The regions of MBF1 required for protein-protein interaction with TBP and the sequence specific activator have been identified in insects and in yeast [7, 9]. Deletion analyses of B. mori MBF1 and yMbf1 demonstrated that the core domain of MBF1 comprising the flexible linker and HTH domain (residues 35-113 and residues 41-119, respectively) is essential for the binding of TBP and the transcriptional activators, FTZ-F1 in B. mori  and Gcn4 in yeast . Further analysis revealed that mainly the conserved HTH domain in BmMBF1 (residues 65-132) and yMbf1 (residues 71-138) contribute to these interactions. A deletion of the N-terminal part (residues 1-66) as well as of the C-terminal part (residue 114-146) in BmMBF1 still retains significant activity. NMR studies (hMBF1, BmMBF1 [36, 37]) revealed the presence of four amphipathic helices in the highly conserved HTH region (residues 63-132) in BmMBF1, that are bundled into a compact form  and a function in maintaining domain stability has been proposed. Binding of TBP in hMBF1 occurs via the amphipathic helices in the HTH domain  and in yeast an aspartate residue at position 112 (Asp 112), located in helix three, was identified as important binding site for Tbp . The N-terminal domain of MBF1 from BmMBF1, yMbf1 and hMBF1 is not required for binding TBP. In insects and yeast, binding of TBP to a truncated version of MBF1 lacking its N-terminal amino acids (residues 1-34 in BmMBF1  and residues 1-40 in yMbf1 ) remained unaffected but the binding of the activator, Gcn4 or FTZ-F1, was slightly reduced. Therefore both, the N-terminal region and the core domain are indispensable for binding the activator, whereas the HTH domain is essential for binding TBP. The observation that the N-terminal domain of MBF1 is not required for binding TBP in human, yeast and insects [6, 7, 9] suggests that at least aMBF1 and yTbp interaction is possible, despite the divergent N-terminal region with a conserved Zn ribbon motif.
A phylogenetic tree (distance-based neighbour-joining) was constructed based on the multiple alignment of the MBF1 sequences lacking the non-orthologous N-terminal domain of Eukaryotes and Archaea (residues 1-37 of T. tenax MBF1) (Additional File 1). Bootstrap data supported two distinct branches: (I) MBF1 homologues of Eukaryotes and (II) MBF1 homologues of all Archaea (Figure 1). The archaeal branch II is subdivided into three clusters, the first one (IIa) includes MBF1 homologues from Crenarchaeota, Nanoarchaeota and part of the Euryarchaeota (i.e. Thermococcales, Thermoplasmatales and Methanobacteriales). The second archaeal branch (IIb) comprises MBF1 homologues of the Korarchaeon C. K. crytophilum, the Thaumarchaeon C. N. gargensis and all the residual Euryarchaeota. The third archaeal branch (IIc) harbours the halobacterial MBF1b paralogues. Within the Halobacteriales there are two distinct lineages of MBF1, indicating that gene duplication occurred at an early stage of halobacterial evolution and that the MBF1 paralog (branch IIc) might have acquired new functions.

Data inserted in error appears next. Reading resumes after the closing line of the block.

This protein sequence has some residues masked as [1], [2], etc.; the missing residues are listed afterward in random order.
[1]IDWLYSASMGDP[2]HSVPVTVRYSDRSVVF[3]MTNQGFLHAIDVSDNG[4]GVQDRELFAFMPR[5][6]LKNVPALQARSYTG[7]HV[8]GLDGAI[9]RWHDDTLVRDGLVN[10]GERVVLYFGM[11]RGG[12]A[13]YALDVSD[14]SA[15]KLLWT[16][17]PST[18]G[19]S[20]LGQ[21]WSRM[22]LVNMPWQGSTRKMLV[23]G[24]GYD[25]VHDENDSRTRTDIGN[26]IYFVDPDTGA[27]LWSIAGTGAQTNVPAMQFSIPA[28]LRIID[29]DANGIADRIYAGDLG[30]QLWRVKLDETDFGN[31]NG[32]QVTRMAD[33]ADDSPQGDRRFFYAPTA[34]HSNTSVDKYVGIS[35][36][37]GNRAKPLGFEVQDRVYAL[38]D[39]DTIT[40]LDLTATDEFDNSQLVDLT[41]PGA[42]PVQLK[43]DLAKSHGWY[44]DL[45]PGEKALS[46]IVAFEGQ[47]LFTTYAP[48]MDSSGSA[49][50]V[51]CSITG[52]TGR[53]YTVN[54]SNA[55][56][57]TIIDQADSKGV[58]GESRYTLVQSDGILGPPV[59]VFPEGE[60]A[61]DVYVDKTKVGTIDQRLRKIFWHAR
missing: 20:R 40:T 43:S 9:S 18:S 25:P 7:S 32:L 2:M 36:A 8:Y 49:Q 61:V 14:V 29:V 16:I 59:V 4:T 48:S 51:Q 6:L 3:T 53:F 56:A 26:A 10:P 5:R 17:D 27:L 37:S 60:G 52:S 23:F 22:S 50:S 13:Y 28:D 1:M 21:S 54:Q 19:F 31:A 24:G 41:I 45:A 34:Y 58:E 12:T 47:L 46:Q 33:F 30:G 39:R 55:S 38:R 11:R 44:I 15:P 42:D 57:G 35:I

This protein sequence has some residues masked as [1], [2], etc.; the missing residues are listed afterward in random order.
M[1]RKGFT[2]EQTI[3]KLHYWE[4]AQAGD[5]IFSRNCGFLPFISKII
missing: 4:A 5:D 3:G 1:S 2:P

Noteworthy most of the archaeal (hyper)thermophiles, are grouped in branch IIa and only few (hyper)thermophiles (Methanosaeta thermophila, Archaeaglobus fulgidus, C. K. crytophilum and the three Methanocaldococcales) are found in branch IIb (Figure 1). Therefore, it is tempting to speculate that adaptation of MBF1 to high temperature might have been an important selection factor in branch IIa. Although no general rule could be proposed for protein stabilization at high temperature, several recurrent themes and general tendencies were observed in a large-scale comparative analysis of proteins from closely related mesophilic and thermophilic Methanococcus species [, for review ]. In addition it has recently been suggested that protein misfolding plays a key role in determining evolutionary rates [40–44]. Many proteins require the assistance of molecular chaperones for correct folding and it has been proposed that -GroEL-dependent folding increases evolutionary rates by buffering the harmful effects of misfolding-related mutations . The protein folding apparatus of Archaea contains both eukaryotic and bacterial components , however, so far no information of the evolutionary effects of chaperones on protein evolution in Archaea is available.
As reported previously the genomic context of mbf1 is well conserved in Crenarchaeota and comprises genes, which encode proteins with predicted function in informational processing such as transcription or translation. The mbf1 gene is in close neighborhood to the genes pan (proteasome-activating nucleotidase), hflX (G-protein of the HflX family) , tgt (tRNA guanine transglycosylase), tfb and tfe (coding for archaeal homologues of transcription factor II B and the N-terminal half of alpha - subunit of transcription factor II E, respectively) and rpoG (hypothetical RNA-polymerase subunit G) . In Euryarchaeota, the genomic context of mbf1 is less conserved; however, proximity to pan is also observed. In Thaumarcheaota, N. maritimus SCM1 and C. symbiosum A, mbf1 is replaced by a gene encoding a putative phosphate-uptake regulator and the genomic context in the close neighborhood is similar to Crenarchaeota . Unfortunately, so far the complete genome of C. N. gargensis is not available for comparison.
Complementation of yeast mbf1 Δ by archaeal MBF1